The Windsor Suite and other comparables
The Delaval suite does not exist in isolation. A closely related suite - comprising a chest of drawers and a pair of corner cupboards - survive at Windsor Castle (Royal Collection, refs. RCIN 21219 and RCIN 21220) (illustrated Wood, op. cit., 1994, p. 83, figs. 66-71). Acquired by Queen Charlotte, the Windsor suite must surely have be made by Carrack's cabinet-maker, being of almost identical shape and with the same mounts and a similarly iridescent painted surface, in this instance a vivid green ground with rossettes and gilt-trellis decoration. Interestingly, the Lever commode has lost its apron mount but the emergence of the present corner cupboards can confirm Wood’s hypothesis that it would have been identical to that of the Windsor commode, as the mounts of the present corner cupboards confirm exactly with those in the Royal Collection (ref. RCIN 21219) (ibid., figs. 66-71).
Carrack and Cobb were evidently supplying an elite and international clientele. Indeed, Cobb refers to ‘2 of the same sort were Bot, and Sent to the Empress of Russia’ in a letter to Lord Delaval in connection with the suite he was storing for Carrack (NRO 2DE/34/2/30).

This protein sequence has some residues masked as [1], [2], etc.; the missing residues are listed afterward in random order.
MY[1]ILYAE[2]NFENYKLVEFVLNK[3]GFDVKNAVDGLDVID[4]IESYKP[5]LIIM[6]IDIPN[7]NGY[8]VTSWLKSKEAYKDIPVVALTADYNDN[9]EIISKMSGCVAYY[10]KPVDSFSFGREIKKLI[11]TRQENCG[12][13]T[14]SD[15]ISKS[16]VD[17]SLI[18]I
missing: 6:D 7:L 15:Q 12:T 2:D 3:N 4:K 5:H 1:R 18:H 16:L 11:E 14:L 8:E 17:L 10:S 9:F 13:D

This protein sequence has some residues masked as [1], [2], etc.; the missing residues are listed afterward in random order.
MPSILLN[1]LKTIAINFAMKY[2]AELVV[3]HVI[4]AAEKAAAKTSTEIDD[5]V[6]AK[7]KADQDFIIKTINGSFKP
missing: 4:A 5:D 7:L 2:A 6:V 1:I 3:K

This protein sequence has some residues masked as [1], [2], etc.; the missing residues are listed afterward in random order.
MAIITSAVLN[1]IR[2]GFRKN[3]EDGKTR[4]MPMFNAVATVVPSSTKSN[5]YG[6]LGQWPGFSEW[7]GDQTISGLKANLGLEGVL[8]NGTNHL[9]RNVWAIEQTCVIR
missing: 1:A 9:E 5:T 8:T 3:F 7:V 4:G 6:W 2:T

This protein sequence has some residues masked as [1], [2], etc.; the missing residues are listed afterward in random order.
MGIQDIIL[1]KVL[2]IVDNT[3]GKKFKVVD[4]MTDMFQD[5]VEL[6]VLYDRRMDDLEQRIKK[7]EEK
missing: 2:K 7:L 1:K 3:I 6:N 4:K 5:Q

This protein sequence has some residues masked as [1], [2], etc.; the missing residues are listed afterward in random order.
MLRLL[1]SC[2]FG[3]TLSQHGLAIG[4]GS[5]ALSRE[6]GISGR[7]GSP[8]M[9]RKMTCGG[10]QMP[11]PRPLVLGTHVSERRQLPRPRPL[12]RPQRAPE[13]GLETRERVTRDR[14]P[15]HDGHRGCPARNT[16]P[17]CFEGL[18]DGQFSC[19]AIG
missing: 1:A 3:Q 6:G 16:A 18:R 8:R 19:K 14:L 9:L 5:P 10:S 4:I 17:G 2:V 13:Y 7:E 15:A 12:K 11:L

Cobb himself supplied a commode to Paul Methuen at Corsham Court in 1772, which employed identical mounts and a similarly marbled top (illustrated Wood, op. cit., 1994, p. 91). It is tempting to attribute the Delaval and Windsor suites to his workshop on the basis of the Corsham commode, but it is more likely the above group were the work of an émigré cabinet-maker who had assimilated English practices, and Cobb was borrowing from and/or employing the services and skills of our anonymous émigré.
For a detailed discussion of the construction of the Lever commode see Wood, op. cit., 1994, pp. 79-87. For an Italianate commode with a similarly marbleised top and closely related mounts, see that sold Christie's New York, 13 June 1987.